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When the cells in our body lack oxygen.

The importance of oxygen for the human body

Oxygen is an essential requirement for cell functions that allows the production of energy by cells in different organs and tissues. Respiration defines the different steps that lead to the supply of oxygen from the blood in the human body and the removal of carbon dioxide from the blood into the air.

Providing oxygen to the body

It all begins with breathing well.

Inhaled air passes through the lungs, where oxygen enters into the blood flow. Carried by the bloodstream, oxygen is sent to its target destination. Ultimately, oxygen is released through the capillary membrane into the cell where it is used to produce energy.

Overall, oxygen delivery depends on the sufficient functioning of three systems:

  • Respiratory: delivering oxygen to the bloodstream
  • Hematological: carrying oxygen to the cells
  • Cardiovascular: output and flow to deliver oxygen to the tissues

The key phases of respiration

Hypoxia: when cells can’t breathe

The role of oxygen is to accept electrons, which allows the process of energy production to be completed in the cell.

This reaction uses glucose and produces water and carbon dioxide. It occurs within an organelle named the mitochondrion.The process is referred to as mitochondrial respiration, the breathing of a cell.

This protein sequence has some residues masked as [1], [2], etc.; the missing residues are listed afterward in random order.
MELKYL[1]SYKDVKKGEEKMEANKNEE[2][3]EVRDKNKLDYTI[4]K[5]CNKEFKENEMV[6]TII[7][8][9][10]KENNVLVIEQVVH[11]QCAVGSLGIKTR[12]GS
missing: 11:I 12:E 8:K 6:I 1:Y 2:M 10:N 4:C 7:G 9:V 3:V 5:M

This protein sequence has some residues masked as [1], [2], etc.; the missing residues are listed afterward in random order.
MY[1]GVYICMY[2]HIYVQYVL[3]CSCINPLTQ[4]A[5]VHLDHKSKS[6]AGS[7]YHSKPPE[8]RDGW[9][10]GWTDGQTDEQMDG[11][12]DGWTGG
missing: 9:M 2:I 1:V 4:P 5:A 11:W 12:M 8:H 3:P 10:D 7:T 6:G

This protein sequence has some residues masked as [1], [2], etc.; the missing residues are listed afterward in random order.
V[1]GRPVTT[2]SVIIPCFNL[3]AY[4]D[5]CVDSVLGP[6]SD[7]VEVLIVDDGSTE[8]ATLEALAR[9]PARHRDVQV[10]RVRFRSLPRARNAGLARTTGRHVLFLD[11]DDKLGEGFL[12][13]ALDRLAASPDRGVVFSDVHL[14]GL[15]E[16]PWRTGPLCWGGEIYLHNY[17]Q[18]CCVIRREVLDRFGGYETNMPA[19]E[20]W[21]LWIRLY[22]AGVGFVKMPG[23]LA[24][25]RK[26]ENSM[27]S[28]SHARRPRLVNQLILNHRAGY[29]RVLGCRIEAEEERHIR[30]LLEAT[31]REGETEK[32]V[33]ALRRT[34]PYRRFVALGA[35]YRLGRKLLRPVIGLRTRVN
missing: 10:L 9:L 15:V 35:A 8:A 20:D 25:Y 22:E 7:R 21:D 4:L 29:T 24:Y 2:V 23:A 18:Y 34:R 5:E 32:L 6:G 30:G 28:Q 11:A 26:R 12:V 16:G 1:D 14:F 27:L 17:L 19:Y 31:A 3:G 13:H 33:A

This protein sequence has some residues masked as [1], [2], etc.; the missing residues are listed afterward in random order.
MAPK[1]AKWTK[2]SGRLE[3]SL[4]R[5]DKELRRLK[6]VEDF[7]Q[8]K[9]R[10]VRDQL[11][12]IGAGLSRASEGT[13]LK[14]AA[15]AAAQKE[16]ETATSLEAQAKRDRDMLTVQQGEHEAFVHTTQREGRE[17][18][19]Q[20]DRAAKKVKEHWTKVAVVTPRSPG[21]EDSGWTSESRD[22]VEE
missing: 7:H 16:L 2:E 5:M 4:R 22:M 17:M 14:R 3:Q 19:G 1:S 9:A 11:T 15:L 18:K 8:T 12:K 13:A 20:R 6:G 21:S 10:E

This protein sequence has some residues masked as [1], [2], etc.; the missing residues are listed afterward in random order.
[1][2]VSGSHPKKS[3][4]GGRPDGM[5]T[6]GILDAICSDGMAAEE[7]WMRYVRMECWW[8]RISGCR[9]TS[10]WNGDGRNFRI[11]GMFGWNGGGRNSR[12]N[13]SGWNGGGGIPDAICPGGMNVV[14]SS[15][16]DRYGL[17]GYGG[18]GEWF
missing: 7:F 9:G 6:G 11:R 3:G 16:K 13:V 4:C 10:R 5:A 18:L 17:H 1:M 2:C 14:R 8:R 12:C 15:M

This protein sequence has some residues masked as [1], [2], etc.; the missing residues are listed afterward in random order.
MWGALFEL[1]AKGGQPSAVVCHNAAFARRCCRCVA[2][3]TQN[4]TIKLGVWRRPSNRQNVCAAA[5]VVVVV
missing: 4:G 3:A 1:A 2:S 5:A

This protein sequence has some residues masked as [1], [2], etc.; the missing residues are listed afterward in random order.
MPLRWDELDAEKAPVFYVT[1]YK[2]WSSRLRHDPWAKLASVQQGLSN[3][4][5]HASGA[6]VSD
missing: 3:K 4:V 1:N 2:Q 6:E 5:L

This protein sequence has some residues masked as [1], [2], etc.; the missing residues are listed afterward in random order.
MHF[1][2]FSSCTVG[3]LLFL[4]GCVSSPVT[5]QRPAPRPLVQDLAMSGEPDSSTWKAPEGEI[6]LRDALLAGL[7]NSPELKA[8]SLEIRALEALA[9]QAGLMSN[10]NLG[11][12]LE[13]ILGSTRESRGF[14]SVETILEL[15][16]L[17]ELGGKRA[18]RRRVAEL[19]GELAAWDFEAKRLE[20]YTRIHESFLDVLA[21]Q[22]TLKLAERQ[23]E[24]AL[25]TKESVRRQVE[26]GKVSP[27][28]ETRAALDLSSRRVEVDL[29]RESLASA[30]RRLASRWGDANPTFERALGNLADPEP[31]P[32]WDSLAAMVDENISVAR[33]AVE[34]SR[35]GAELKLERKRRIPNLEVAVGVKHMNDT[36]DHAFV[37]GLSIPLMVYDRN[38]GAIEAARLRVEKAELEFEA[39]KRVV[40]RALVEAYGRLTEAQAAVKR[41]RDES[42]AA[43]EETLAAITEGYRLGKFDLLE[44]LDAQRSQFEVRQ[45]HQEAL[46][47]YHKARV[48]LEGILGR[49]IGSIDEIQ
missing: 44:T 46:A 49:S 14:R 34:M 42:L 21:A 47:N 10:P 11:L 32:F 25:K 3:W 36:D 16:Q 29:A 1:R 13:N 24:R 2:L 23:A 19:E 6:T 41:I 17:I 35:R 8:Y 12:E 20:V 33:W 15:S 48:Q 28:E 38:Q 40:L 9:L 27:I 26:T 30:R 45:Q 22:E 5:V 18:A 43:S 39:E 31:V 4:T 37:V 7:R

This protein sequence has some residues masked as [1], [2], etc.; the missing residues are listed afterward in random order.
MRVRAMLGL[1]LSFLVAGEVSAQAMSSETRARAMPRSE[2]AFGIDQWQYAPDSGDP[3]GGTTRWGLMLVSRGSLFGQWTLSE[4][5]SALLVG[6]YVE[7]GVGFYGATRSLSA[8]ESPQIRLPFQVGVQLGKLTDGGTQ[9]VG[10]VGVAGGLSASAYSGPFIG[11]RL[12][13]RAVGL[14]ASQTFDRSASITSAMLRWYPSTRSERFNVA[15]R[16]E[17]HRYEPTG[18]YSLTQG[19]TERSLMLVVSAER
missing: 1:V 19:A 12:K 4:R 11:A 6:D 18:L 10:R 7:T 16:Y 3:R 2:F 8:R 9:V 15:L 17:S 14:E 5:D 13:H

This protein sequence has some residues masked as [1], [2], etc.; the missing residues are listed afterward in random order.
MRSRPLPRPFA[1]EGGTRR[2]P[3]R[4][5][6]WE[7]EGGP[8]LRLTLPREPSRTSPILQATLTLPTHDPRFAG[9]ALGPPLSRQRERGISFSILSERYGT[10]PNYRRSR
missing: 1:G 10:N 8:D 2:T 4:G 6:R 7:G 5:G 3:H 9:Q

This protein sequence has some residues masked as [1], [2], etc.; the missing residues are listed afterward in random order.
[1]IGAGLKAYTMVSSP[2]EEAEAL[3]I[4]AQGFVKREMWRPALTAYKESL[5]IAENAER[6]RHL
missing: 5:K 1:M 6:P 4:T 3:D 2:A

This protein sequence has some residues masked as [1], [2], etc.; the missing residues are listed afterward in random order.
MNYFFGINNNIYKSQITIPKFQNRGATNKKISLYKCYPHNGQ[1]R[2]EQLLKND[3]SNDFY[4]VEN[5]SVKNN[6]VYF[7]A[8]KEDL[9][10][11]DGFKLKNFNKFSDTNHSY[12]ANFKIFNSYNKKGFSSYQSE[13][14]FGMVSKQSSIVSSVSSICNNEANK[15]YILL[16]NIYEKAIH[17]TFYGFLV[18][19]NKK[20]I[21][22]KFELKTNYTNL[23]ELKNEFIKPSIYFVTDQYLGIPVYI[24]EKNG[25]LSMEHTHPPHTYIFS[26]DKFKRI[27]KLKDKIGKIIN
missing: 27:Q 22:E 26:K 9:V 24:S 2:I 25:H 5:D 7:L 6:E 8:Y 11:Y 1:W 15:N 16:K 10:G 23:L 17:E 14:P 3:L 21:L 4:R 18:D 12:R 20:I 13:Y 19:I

If no oxygen is present in the cell to accept electrons, you are deprived of oxygen. This is fatal for the cell and the whole organism. This is what we call Hypoxia.

Different causes and origins of hypoxia

There are 3 kinds of conditions that can lead to hypoxia and/or hypoxemia: a reduction of oxygen (O2) source (reduced concentration in inhaled air), a reduction of O2 supply to tissues, and an increase in O2 demand at the tissue level.

  1. Hypoxemia: Hypoxemia is the decrease of oxygen carried into the blood. It affects oxygen delivery to tissues, but also how well it is able to move from the airspace of the lungs into the blood.
  2. Hypoxia in hypoxaemic conditions: Hypoxia in hypoxaemic conditions occurs whenever the oxygen carried into the blood decreases below normal levels.
  3. Hypoxia in normoxaemic conditions: Hypoxia in normoxaemic conditions occurs whenever oxygen is not sufficiently supplied by the available oxygen stores to meet the tissue demand.

What are the solutions to hypoxia?

Any disorder causing hypoxia could be managed with oxygen administration, to reduce the effects of hypoxia.

The goal is to restore sufficient oxygen delivery to the tissues. However, to be efficient, oxygen therapy requires the respiratory, hematological, and cardiovascular systems to be at least partially functioning, as the origins of hypoxia may be respiratory or non-respiratory.


Can poisoning by toxic agents cause hypoxia?

Yes, as it can inhibit the cells to metabolize the oxygen delivered.

How much oxygen is there normally in the air?

Depending on the altitude, we usually have about 20% of oxygen in the air that we breathe around us.

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